Tyranny Makes It Fun To Be Evil

Tyranny Makes It Fun To Be Evil

I usually play good characters in RPGs, but in Tyranny, I’ve found myself drifting toward the most diabolical path possible.

Tyranny, the latest classic-style RPG from Pillars of Eternity and Fallout: New Vegas developer Obsidian, takes place in a world where evil won. Overlord Kyros (a name that falls just below “Adolf Sauron” on the evilness scale, but only slightly) has ravaged the land. As the Fatebinder, it’s up to you to whip the bickering factions under Kyros’ rule into shape and conquer the Tiers, where all sorts of disruptive types reside.

You’re a dick. You serve a dick, and you associate almost exclusively with dicks. In Tyranny’s world, evil runs the show, and people have to cope with it. It’s your job to make that hard for them. Based on what I’ve played so far, though, the game does a good job of avoiding cackling, ridiculous evil and instead errs on the side of believable evil… despite characters having names like Overlord Kyros.

That’s Tyranny’s biggest strength: Even for someone like me — a prolific player of goody two-shoes paladin sorts — this game gives the dark side a powerful allure. Characters are the key. You get to know your party members, and they’re likeable, sometimes even noble, in their own twisted ways.

For instance, there’s Verse, the first person to join your party. She’s a killer. It’s what she loves doing. But she’s also a no-bullshit badarse who’s full of snark and smarts. When you talk to her, it’s easy to forget that she gleefully slaughters folks who are fighting to protect their loved ones. She’s funny, not to mention a refreshing presence after a day of dealing with Kyros’ Archons, who are so pompous and self-important that you wish you could strangle them, except that one of them literally doesn’t have a neck, so you’re pretty much SOL.

Based on what you say and do, you can either curry favour with or piss off characters and factions. And so, I’ve found myself liking certain characters and thinking things like, “If I let this body-looting merchant off the hook, Verse would not approve at all. So I can’t just be a little evil right now. I have to be Full Evil.”

Tyranny Makes It Fun To Be Evil

Slowly but surely, I’ve started rationalising these decisions within my character’s broader story. Originally, I wanted to angle her toward a sort of redemption arc — where she helped the forces of good in the end. Plucked from a tribe of increasingly deranged Beastmen, she became a loyal servant of Kyros. However, during the game’s opening, there’s a bit where you lay siege to one of the world’s foremost scholarly institutions. I had my character agree to look over books and ensure they contained no seditious material before letting soldiers plunder them. In my head-canon, that was the moment my character started to have doubts. She was always clever and canny, sure, but on that night she became a voracious learner, an independent thinker.

Now that I’ve gotten into the meat of the game, though, I find myself angling less toward redemption and more in the direction of effective brutality, the kind that impresses my party members and the factions I like. My character is an exacting sort of evil: If it gets the job done cleanly and effectively, nothing is off-limits. Oh, and she really likes setting people on fire. Also entire cities.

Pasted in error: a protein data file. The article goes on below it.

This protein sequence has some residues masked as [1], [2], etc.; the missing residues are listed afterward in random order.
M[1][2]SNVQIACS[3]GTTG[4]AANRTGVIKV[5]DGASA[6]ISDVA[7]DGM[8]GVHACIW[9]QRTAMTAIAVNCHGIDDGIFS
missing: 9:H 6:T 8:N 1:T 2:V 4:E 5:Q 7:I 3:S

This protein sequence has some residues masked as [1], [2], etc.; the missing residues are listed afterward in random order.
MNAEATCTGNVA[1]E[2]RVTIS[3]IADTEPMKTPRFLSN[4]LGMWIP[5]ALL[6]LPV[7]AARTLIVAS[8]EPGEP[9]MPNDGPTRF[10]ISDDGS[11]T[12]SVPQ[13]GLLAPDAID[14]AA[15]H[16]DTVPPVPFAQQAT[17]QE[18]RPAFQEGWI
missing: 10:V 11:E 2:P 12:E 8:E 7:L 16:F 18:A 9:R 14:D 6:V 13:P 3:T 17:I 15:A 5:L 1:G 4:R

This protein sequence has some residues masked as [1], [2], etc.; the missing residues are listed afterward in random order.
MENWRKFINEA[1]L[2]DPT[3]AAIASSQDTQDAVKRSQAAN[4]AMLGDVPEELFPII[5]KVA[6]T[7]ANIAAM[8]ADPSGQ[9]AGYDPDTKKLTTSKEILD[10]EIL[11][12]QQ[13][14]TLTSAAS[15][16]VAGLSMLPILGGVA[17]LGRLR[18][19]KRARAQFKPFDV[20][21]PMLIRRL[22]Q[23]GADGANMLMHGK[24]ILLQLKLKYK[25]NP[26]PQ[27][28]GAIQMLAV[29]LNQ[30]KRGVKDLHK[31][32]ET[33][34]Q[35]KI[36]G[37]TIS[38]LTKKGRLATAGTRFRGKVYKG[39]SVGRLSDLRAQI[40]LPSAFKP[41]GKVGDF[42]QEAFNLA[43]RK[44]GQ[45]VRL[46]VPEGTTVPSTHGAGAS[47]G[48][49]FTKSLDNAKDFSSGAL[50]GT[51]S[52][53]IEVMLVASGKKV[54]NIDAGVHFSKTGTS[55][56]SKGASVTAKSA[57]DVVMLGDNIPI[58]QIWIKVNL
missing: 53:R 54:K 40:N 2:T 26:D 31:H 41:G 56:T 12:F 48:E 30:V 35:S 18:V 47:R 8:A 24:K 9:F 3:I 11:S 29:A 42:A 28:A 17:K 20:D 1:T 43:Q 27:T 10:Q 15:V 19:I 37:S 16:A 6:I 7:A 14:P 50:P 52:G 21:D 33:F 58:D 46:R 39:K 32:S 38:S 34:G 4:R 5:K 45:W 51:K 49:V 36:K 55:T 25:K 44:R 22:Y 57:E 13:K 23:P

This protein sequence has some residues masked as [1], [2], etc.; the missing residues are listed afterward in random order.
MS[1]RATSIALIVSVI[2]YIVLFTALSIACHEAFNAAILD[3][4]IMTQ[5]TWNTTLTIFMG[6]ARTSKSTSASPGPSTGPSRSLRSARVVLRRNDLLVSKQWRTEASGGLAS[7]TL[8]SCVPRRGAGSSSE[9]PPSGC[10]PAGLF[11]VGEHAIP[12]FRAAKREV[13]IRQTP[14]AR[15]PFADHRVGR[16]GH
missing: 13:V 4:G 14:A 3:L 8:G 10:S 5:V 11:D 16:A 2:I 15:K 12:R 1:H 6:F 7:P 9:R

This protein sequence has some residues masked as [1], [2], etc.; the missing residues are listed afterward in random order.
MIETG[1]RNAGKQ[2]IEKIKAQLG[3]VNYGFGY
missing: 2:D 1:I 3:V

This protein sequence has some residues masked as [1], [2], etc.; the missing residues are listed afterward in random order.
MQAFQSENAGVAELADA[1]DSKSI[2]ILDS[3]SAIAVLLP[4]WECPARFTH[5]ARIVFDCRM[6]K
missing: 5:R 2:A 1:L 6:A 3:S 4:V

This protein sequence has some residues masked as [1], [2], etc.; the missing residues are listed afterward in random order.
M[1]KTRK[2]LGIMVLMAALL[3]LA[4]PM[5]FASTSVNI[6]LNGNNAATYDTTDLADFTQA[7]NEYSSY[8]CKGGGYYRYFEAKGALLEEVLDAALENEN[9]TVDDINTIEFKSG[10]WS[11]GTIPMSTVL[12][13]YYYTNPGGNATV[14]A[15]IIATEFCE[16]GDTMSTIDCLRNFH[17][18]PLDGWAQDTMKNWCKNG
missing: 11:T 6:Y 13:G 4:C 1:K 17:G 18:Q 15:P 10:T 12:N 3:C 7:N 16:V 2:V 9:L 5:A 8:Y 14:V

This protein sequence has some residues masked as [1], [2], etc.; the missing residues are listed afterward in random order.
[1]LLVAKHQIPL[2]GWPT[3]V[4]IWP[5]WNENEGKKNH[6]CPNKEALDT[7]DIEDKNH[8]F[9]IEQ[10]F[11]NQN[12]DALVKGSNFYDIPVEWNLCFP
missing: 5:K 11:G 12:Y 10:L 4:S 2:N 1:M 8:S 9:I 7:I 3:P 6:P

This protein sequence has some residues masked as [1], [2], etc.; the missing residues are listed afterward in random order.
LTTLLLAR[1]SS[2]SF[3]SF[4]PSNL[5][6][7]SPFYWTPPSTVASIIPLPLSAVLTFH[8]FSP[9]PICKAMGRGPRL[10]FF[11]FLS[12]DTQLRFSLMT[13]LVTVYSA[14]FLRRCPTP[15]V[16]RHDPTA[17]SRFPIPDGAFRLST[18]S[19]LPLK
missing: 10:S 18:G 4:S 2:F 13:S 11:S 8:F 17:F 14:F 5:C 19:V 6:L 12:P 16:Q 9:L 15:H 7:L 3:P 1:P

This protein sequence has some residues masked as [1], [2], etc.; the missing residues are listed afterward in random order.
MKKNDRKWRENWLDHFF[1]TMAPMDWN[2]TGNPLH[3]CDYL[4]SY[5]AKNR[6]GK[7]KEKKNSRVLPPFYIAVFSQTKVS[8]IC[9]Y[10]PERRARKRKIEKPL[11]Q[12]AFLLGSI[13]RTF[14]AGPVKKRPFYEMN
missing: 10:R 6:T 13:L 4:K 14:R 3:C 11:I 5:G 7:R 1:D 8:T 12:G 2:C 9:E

But now I’m beginning to wonder: Am I really that weak-willed? Is the approval of others all it’d take to get me to perform detestable actions against people I didn’t know? Given the times we live in, it’s not unreasonable to ask yourself what you’d do if wanton violence against certain groups became the societally accepted and encouraged norm. Tyranny makes that sort of evil normal, depicts it as Just The Way Things Are with a cast of likeable characters who also do things other than murder and prejudice, because that’s how people work. It’s worth thinking about. Yeah, it’s just a video game about wizards in funny clothes, but you still might discover some startling things about yourself while playing it.

Tyranny Makes It Fun To Be Evil

I haven’t finished Tyranny yet, so I can’t give full impressions of every element. So far, though, combat is very much akin to Pillars of Eternity, except with rad cooperative attacks, four party members instead of six and some disappointingly shallow encounters. There’s also a really cool modular spell-crafting system that lets you pick elements, the form spells will take and add special effects as you discover them.

The game is also unapologetically laden with lore. To help players wade through the winding word labyrinth, the game uses a Wiki-like system where you can mouse over terms and places to get explanations and histories. It’s dense, though, and sometimes still fails to explain the real, in-game significance of things. I’ve gone into a handful of big moments not knowing the true stakes of my decisions. In a game where your choices really do matter, that can be intensely frustrating.

At this point, I’m finding Tyranny to be an interesting step off the more traditional path laid down by Pillars of Eternity. It oozes personality in a way that’s seduced me into doing seriously heinous stuff. I want to impress the people I like — many of whom are garbage humans, but charismatic ones — so I’ve grown comfortable doing worse and worse things. Despite all its fantasy trappings, Tyranny is strikingly true-to-life in that sense. Evil isn’t constantly leering and insidious. It’s often mundane, other times inviting and attractive. It’s at its most powerful when it’s perpetrated by people we like, rather than those we loathe. Because then we find ways to rationalise it and, ultimately, perform it ourselves.

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